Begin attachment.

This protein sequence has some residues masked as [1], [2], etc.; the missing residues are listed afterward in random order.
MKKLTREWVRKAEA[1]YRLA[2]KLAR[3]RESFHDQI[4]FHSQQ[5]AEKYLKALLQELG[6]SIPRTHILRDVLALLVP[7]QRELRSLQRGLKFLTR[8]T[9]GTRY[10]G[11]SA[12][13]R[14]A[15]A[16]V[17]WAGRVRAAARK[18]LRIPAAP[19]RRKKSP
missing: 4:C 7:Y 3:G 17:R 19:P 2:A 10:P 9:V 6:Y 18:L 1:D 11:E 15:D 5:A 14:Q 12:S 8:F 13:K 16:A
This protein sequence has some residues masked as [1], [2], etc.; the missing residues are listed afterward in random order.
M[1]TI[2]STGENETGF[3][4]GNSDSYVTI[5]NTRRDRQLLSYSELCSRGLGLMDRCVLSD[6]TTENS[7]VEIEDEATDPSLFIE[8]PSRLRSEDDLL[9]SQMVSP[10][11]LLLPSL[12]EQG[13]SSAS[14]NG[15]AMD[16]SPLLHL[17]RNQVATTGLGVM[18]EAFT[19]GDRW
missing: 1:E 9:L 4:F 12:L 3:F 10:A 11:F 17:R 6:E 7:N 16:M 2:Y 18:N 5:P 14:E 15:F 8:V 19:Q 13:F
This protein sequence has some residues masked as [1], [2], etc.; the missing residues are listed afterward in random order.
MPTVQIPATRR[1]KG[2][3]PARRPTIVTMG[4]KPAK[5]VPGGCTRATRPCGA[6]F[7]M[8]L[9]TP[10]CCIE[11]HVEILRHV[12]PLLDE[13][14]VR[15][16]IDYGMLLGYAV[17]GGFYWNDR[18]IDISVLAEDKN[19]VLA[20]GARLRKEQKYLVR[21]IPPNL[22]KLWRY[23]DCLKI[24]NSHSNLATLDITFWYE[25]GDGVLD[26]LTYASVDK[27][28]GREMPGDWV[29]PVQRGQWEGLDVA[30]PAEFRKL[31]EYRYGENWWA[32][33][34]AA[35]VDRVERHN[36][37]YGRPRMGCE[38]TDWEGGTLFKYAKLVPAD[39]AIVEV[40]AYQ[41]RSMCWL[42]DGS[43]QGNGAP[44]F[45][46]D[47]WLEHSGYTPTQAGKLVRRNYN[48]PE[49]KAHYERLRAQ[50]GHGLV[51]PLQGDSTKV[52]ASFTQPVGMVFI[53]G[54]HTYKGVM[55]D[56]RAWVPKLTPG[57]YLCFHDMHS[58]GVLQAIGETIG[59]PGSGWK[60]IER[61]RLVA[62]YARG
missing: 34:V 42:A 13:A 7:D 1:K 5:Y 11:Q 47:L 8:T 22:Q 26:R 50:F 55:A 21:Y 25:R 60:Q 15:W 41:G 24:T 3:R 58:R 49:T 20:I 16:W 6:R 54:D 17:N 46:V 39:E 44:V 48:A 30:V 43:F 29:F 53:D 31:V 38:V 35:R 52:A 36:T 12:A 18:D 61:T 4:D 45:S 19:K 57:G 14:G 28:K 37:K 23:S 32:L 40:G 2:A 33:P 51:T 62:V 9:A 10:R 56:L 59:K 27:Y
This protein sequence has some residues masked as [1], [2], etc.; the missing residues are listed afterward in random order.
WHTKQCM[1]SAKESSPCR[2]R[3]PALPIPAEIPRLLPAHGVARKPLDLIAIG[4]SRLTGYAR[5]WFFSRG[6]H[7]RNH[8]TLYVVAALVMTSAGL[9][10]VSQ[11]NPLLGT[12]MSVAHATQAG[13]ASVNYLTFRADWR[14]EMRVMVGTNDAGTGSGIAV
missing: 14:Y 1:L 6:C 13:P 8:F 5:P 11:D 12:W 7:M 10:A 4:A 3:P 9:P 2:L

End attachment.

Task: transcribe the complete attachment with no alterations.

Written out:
This protein sequence has some residues masked as [1], [2], etc.; the missing residues are listed afterward in random order.
MKKLTREWVRKAEA[1]YRLA[2]KLAR[3]RESFHDQI[4]FHSQQ[5]AEKYLKALLQELG[6]SIPRTHILRDVLALLVP[7]QRELRSLQRGLKFLTR[8]T[9]GTRY[10]G[11]SA[12][13]R[14]A[15]A[16]V[17]WAGRVRAAARK[18]LRIPAAP[19]RRKKSP
missing: 4:C 7:Y 3:G 17:R 19:P 2:A 10:P 9:V 6:Y 18:L 1:D 11:E 15:D 5:A 14:Q 12:S 8:F 13:K 16:A
This protein sequence has some residues masked as [1], [2], etc.; the missing residues are listed afterward in random order.
M[1]TI[2]STGENETGF[3][4]GNSDSYVTI[5]NTRRDRQLLSYSELCSRGLGLMDRCVLSD[6]TTENS[7]VEIEDEATDPSLFIE[8]PSRLRSEDDLL[9]SQMVSP[10][11]LLLPSL[12]EQG[13]SSAS[14]NG[15]AMD[16]SPLLHL[17]RNQVATTGLGVM[18]EAFT[19]GDRW
missing: 1:E 9:L 4:F 12:L 3:F 10:A 11:F 17:R 6:E 7:N 16:M 2:Y 18:N 5:P 14:E 15:F 8:V 19:Q 13:F
This protein sequence has some residues masked as [1], [2], etc.; the missing residues are listed afterward in random order.
MPTVQIPATRR[1]KG[2][3]PARRPTIVTMG[4]KPAK[5]VPGGCTRATRPCGA[6]F[7]M[8]L[9]TP[10]CCIE[11]HVEILRHV[12]PLLDE[13][14]VR[15][16]IDYGMLLGYAV[17]GGFYWNDR[18]IDISVLAEDKN[19]VLA[20]GARLRKEQKYLVR[21]IPPNL[22]KLWRY[23]DCLKI[24]NSHSNLATLDITFWYE[25]GDGVLD[26]LTYASVDK[27][28]GREMPGDWV[29]PVQRGQWEGLDVA[30]PAEFRKL[31]EYRYGENWWA[32][33][34]AA[35]VDRVERHN[36][37]YGRPRMGCE[38]TDWEGGTLFKYAKLVPAD[39]AIVEV[40]AYQ[41]RSMCWL[42]DGS[43]QGNGAP[44]F[45][46]D[47]WLEHSGYTPTQAGKLVRRNYN[48]PE[49]KAHYERLRAQ[50]GHGLV[51]PLQGDSTKV[52]ASFTQPVGMVFI[53]G[54]HTYKGVM[55]D[56]RAWVPKLTPG[57]YLCFHDMHS[58]GVLQAIGETIG[59]PGSGWK[60]IER[61]RLVA[62]YARG
missing: 34:V 42:A 13:A 7:D 1:K 5:Y 11:Q 47:L 8:T 22:Q 26:R 50:F 55:A 21:Y 25:R 60:Q 15:W 41:G 24:T 3:R 58:R 49:T 20:I 16:W 6:R 54:D 17:N 46:V 39:E 44:V 48:A 30:V 43:F 29:F 53:D 31:V 38:V 35:R 52:A 36:T 12:A 18:D 61:T 4:D 45:S 19:K 57:G 14:G 28:K 37:K 23:S 32:L 40:G 2:A 33:P 51:T 62:V 9:A 10:R 56:L 59:K 27:Y
This protein sequence has some residues masked as [1], [2], etc.; the missing residues are listed afterward in random order.
WHTKQCM[1]SAKESSPCR[2]R[3]PALPIPAEIPRLLPAHGVARKPLDLIAIG[4]SRLTGYAR[5]WFFSRG[6]H[7]RNH[8]TLYVVAALVMTSAGL[9][10]VSQ[11]NPLLGT[12]MSVAHATQAG[13]ASVNYLTFRADWR[14]EMRVMVGTNDAGTGSGIAV
missing: 14:Y 1:L 6:C 13:P 8:F 5:P 11:D 12:W 7:M 10:A 4:A 3:P 9:P 2:L